Both forest fires and logging remove trees from the landscape, but what isn't known precisely is how those methods change the makeup of the plant, animal and insect populations. In his research, Dr. Westwood compares similar tracts that have been cleared by different means. What he has found in Manitoba is that black spruce forests eventually Â— over 30 to 50 years Â— recover to much the same state whether initially cleared by fire or by logging.
However, in the shorter term there are some significant differences. For example, there are species of ground beetle that occupy only burned tracts. These beetles don't move into harvested areas, which keep an intact layer of vegetation so that old-growth species are more likely to remain.
A healthy forest has tracts of different ages, Dr. Westwood says. By understanding the different effects that natural factors and harvesting have on biodiversity, we can better understand how to replicate nature and keep that healthy balance.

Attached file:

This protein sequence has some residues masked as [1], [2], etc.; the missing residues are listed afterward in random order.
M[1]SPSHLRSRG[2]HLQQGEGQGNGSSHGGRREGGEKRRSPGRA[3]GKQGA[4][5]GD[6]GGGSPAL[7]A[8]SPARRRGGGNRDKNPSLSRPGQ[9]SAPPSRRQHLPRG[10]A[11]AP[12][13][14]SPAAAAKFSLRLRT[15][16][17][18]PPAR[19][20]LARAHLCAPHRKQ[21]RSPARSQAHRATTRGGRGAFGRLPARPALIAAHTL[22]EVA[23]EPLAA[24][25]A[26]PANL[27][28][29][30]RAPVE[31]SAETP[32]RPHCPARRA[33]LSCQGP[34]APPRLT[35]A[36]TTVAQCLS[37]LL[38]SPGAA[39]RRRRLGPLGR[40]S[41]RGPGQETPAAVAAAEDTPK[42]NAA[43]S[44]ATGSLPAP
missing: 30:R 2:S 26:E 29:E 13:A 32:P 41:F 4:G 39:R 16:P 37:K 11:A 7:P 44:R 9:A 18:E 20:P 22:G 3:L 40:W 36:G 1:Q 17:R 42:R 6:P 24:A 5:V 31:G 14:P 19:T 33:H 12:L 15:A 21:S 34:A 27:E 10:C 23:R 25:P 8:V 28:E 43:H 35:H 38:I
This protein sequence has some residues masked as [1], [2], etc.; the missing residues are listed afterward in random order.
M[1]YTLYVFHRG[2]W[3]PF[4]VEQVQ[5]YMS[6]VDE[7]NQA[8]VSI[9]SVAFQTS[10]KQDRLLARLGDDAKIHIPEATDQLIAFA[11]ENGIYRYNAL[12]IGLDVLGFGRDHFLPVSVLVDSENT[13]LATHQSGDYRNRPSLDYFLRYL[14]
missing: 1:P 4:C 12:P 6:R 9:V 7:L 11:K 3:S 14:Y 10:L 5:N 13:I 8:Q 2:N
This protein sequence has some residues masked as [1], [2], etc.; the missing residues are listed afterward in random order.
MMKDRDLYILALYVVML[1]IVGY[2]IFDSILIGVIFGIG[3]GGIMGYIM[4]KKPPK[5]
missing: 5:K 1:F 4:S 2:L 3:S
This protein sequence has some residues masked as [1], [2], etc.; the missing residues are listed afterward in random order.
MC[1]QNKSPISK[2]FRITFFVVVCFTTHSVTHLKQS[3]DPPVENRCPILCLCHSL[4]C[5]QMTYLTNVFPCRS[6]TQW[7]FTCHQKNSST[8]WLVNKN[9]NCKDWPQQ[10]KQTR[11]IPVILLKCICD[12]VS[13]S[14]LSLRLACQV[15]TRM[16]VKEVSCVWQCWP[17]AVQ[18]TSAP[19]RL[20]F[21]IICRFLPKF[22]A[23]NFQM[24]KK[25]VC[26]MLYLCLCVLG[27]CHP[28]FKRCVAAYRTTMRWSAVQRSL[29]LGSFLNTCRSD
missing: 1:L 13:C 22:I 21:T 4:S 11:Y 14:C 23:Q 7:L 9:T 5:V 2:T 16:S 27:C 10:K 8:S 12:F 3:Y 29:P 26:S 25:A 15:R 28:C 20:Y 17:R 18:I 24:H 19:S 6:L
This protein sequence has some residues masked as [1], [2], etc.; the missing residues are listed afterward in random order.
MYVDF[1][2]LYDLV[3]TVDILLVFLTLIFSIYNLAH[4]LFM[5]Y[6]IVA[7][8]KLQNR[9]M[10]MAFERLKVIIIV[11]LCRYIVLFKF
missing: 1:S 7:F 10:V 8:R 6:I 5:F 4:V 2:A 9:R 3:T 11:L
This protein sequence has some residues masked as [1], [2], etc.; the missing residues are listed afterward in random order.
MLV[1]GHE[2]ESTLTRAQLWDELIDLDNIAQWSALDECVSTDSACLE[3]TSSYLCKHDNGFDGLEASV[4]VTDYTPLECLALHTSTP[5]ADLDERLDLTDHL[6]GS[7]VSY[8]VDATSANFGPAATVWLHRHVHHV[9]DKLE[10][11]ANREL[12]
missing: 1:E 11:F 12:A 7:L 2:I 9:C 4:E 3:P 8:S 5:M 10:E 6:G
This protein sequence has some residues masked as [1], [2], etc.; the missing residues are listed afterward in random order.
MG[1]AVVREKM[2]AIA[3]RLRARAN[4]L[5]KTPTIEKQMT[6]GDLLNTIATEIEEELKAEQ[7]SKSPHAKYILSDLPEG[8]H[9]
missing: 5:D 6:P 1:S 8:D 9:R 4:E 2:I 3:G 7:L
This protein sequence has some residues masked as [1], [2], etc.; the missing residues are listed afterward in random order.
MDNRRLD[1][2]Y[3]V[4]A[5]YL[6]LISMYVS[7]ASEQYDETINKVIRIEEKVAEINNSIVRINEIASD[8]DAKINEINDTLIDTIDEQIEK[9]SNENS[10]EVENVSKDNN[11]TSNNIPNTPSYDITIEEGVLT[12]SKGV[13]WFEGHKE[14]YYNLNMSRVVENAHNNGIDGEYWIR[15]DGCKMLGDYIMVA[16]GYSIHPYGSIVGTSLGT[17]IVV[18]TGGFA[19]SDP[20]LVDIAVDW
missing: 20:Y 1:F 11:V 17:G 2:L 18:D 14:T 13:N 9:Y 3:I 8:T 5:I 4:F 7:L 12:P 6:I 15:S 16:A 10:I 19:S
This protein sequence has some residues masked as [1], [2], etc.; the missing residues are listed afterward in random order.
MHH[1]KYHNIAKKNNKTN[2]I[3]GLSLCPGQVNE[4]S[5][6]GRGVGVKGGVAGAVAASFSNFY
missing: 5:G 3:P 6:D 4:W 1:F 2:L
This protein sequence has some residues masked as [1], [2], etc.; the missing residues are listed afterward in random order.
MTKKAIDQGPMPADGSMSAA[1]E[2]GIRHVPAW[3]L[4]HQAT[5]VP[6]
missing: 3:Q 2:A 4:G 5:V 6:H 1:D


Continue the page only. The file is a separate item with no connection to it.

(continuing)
Dr. Westwood likens forest renewal to a trough with a ball in it. The trough can swing one way or the other, and the ball will roll back and forth. Tip it too far, and the ball falls out. Forests are resilient, but only to a point. Knowing how to maintain that mix of different tract ages with a natural range of species is the key to keeping our forests healthy.